IRS Change - Form 3115 (Application for Change in Accounting Method)

20 Replies

I just received an email from my accountant that basically stated the IRS has made some sort of change that will require investors to file a Form 3115 or they may be subject to a higher taxable income due to less deductions. Can anyone elaborate on this? I can post the text of the email if it would help.

I wish I knew more about this as well.  Anyone...?

@Austin Lee  @Troy Bevans  

I've recently written blog posts on the new IRS final regulations and on the requirement to file Form 3115 and the cost implications surrounding the form. 

Form 3115 is required if you owned rental real estate prior to 2014. It is a means to adjust your accounting method to adopt the routine maintenance safe harbor which is a requirement. There are no exclusions or exceptions.

Read those blog posts and feel free to shoot me a PM when you have questions. 

Yes, it should be very expensive to have someone prepare a 3114.  Nolo's site has a recommendation of weighing cost v benefit...the benefit being audit protection.  The only "questionable" repairs I have that could arguabley be depreciated (I have not read the new guidelines) would be buying used appliances for less than the cost of repairing the existing ones and calling it a repair--probably 2-3 times.  I feel that is fair and put a note in my records with estimated repair cost and the signed receipt for buying the is always a range.  My AC guy has twice sold me used outdoor units and I depreciate those (different properties, still working fine).  Anyhow, I will likely wait out tthe 3 years....but follow the guidelines going forward obviously.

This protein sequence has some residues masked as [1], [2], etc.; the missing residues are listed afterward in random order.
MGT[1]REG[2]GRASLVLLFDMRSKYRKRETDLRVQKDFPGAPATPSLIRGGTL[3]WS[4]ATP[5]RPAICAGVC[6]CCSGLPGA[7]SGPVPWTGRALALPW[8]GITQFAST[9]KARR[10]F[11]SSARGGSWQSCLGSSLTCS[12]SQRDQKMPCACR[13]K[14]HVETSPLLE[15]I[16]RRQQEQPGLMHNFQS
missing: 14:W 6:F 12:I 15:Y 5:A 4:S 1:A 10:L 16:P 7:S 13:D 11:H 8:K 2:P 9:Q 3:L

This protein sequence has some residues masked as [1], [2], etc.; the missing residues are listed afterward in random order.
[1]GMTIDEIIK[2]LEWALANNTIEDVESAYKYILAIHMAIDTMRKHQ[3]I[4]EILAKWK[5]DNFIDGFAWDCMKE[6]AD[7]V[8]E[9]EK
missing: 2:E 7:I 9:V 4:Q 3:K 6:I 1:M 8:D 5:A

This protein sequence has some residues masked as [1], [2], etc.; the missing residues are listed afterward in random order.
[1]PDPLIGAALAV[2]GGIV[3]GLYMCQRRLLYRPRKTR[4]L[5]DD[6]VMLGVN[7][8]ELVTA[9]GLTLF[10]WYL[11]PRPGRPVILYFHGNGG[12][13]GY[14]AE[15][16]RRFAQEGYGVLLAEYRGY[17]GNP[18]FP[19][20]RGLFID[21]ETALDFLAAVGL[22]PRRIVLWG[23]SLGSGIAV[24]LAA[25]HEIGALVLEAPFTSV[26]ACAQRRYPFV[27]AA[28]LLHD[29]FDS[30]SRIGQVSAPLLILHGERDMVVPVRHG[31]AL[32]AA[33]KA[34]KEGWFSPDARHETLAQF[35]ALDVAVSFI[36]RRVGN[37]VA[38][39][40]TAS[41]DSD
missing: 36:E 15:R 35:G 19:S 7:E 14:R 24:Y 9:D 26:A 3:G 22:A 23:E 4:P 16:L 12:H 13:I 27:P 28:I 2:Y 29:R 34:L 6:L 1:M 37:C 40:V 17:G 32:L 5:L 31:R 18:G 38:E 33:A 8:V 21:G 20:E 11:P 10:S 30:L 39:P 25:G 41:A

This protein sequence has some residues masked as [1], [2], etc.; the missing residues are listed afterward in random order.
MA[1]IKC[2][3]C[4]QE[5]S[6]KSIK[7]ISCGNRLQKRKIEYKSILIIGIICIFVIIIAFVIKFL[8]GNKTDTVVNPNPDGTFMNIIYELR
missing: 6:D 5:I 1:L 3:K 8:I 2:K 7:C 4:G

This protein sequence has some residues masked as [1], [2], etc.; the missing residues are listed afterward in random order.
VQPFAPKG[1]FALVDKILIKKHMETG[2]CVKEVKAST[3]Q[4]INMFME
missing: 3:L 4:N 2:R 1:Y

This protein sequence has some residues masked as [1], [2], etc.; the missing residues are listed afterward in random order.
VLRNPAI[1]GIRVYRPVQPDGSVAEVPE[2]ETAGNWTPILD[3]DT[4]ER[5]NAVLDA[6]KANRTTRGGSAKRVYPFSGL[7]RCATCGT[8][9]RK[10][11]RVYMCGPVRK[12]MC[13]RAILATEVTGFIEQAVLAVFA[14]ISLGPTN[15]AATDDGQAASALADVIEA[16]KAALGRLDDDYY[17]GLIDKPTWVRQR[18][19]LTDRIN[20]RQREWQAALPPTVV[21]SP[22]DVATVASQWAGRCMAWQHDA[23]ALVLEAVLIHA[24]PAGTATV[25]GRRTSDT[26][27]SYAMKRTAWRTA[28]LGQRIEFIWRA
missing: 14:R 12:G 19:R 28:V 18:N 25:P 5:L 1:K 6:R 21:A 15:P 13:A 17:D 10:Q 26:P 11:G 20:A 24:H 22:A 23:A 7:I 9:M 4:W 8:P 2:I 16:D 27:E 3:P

Thanks to everyone for the replies!

@Marian Smith  There are other benefits besides just audit protection. While you can weigh the pros and cons and decide whether or not you actually want to file, you should understand that in the event of an audit, if you have not complied with the new regulations, the IRS may disallow your repair deductions and claim you should have depreciated them. At that time, you will not be allowed to start depreciating the item, so you lose out on the deduction in full and will likely owe the IRS back taxes with interest and penalties. 

At the very least, you should speak to your tax professional and pay a few bucks to have them look over your situation. 

@Brandon Hall  

I have the opposite situation from @Marian Smith  on appliances.  I bought several used appliances for about $100-$150 each to put in my rentals.  I followed to old rules and started depreciating these as personal property.  It looks like under the new De Minimis Safe Harbor rule I could just deduct the full value in that year.  Is there a reason I must go back and revert these or could I continue depreciating them and save some headaches?  Money wise I don't have much that changed because things were clearly improvements even with the new rules because you can't do much for 2% of a low basis property.

@Paul Ewing  One advantage is that you will be able to fully deduct the cost this year rather than waiting to deduct the cost over the life of the asset. Expenses that you can currently deduct are more beneficial than those you must capitalize and depreciate because it puts money in your pocket today, and as we all know, a dollar today is worth more than a dollar tomorrow. 

Another reason to get with an accountant is to just double check everything and make sure pre-2014 repairs shouldn't be classified as capital improvements and vice versa. You may find it more beneficial to take on a headache today rather than continue to operate a business with audit exposure. But of course you may also find the opposite to be true.